Friday, July 6, 2012

Protoplasman (Big Bang Comics)

Plastic Man was parodied lovingly by Big Bang Comics, a publisher who specializes in that sort of story. Created by Gary Carlson, Protoplasman was more about channeling the magic of Jack Cole than simply renaming a popular character. These stories are a lot of fun, and while the art doesn't capture Cole's unbridled sense of composition, it's a solid homage. The first issue of Big Bang Presents (2006) also contained editorial comment about the road to Proto. Carlson had many proposals to do a Big Bang version of Plastic Man, but found them all lacking until meeting artist Mort Todd. Todd's drawing style mimicked both Cole's early Plastic Man style, and the later horror style of the pre-Code 1950s. The first issue jumped right into his story, and the origin was told in his second appearance, Big Bang Presents #3…

Covers of Big Bang Presents #1, 3, 4 (2006–07). Art by Mort Todd.
Protoplasman's origin was a tale that also parodied Jack Cole's "the Claw" from Lev Gleason's Silver Streak Comics. At Big Bang, Claw was called Dr. Fang, and he was to blame for Protoplasman's powers. This was also set in the World War II era. Hitler launched a "Buzz-Bomb" at Mammoth City, USA, which instead of explosives housed the vampiric Dr. Fang (Hitler's former head of Secret Service). Banished to the United States, Fang unleashed a reign of terror and one of his first victims was Butch Castle. Days later, Dr. Fang used his Universal Solvent to destroy a dam and proceeded towards the city's water works. There he was confronted by Butch's brother, private eye Jake Castle. Fang produced the remaining poison, which exploded all over Castle, and he tumbled into a tank of water. Later the police drained the tank and discovered that Jake's body was broken down by the Solvent. He could now turn his body into a protoplasmic mass of goo. He donned a rubber suit that helped him hold his shape. Now a "human water balloon," Castle could elongate his body and unleash its mass as a sort of torrent of liquid. Fang then revealed that he had kept Butch Castle as a prisoner—in shrunken form! But Butch was mentally unstable and attacked his brother after Dr. Fang grew him to giant size. As the villain stole away, he doused Butch with the Solvent, killing him.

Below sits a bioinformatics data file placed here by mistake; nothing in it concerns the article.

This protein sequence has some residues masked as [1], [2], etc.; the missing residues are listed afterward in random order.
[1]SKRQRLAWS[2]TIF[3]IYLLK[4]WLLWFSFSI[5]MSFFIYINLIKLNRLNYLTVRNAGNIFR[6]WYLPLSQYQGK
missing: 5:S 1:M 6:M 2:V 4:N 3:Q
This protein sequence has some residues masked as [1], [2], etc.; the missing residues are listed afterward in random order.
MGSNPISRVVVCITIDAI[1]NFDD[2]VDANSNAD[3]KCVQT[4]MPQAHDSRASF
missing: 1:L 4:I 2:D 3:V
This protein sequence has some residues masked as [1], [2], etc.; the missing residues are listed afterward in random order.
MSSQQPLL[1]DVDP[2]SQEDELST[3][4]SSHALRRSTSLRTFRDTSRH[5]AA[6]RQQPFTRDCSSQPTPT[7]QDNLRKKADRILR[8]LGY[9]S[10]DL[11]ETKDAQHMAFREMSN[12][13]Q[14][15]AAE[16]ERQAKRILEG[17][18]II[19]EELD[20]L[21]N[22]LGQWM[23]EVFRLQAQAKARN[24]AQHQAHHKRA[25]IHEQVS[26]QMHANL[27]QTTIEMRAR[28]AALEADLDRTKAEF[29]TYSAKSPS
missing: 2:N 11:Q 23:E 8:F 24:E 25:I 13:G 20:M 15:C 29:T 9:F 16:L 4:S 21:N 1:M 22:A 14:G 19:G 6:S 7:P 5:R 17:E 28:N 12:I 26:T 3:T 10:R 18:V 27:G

Homages to Plastic Man, Police Comics, and Silver Streak Comics, from Big Bang Presents #1 & 3. Art by Mort Todd.
The second story picked up not long after this. After his defeat, Fang left a horde of vampires. Rose Daly mowed them down with a tommy gun filled with silver buillets—she was Jake Castle's partner at the Knight & Daly detective agency. It was then she learned of her partner's fate and he dubbed himself Protoplasman.… "at 96% water, I can stretch, bounce... and could even melt!"

In the morgue they unearthed a new threat: two unnaturally conjoined men. The trail led to Yin and Yang, conjoined twins who worked at the circus. Proto set a date with Yang but on his way, he stopped a robbery by a yin/yang dressed crook. The twins had a super-power based on a pair of ancient coins: when given to someone else, the power allowed them to separate and the new possessors of the coins became conjoined. Yin accidentally shot her sister, which caused them both to die. (Big Bang Presents #3) 

It was Proto's first appearance that introduced his supporting cast. Dr. Noah Toll had recreated the Philosopher's Stone in the form of an elixir. It was immediately stolen by a succession of crooks and wound up in the possession of Proto's enemy, Mint Julip. She lost it in the sewers and it found its way to Willy Wampum. Wampum was bound to commit suicide and took the elixir for poison. Instead when he ingested it, he found he could take the properties of anything he touched. He began robbing banks for the cash to woo back his sweetheart—who turned out to be Julip. She spurned him still and Wampum becam suicidal again. He leapt into the water, turning to H20 himself, and disappeared. (#1)

The crew was called to Hollywood by Goldfish Studios to find their missing star, the super-handsome Paul O'Dennis. After suspecting a succession of bitter ex-girlfriends, they discovered that the actor had eaten himself into a behemoth so that women would love his personality, not his face. (#4)

Protosplasman's powers differed slightly from Plastic Man's. He wasn't a true "shape-shifter," but could change form. He could form his body into shapes such as a water balloon, that would essentially expel himself. The bouancy also allowed him to stretch and bounce.

APPEARANCES: Big Bang Presents #1 (July 2006), 3–4


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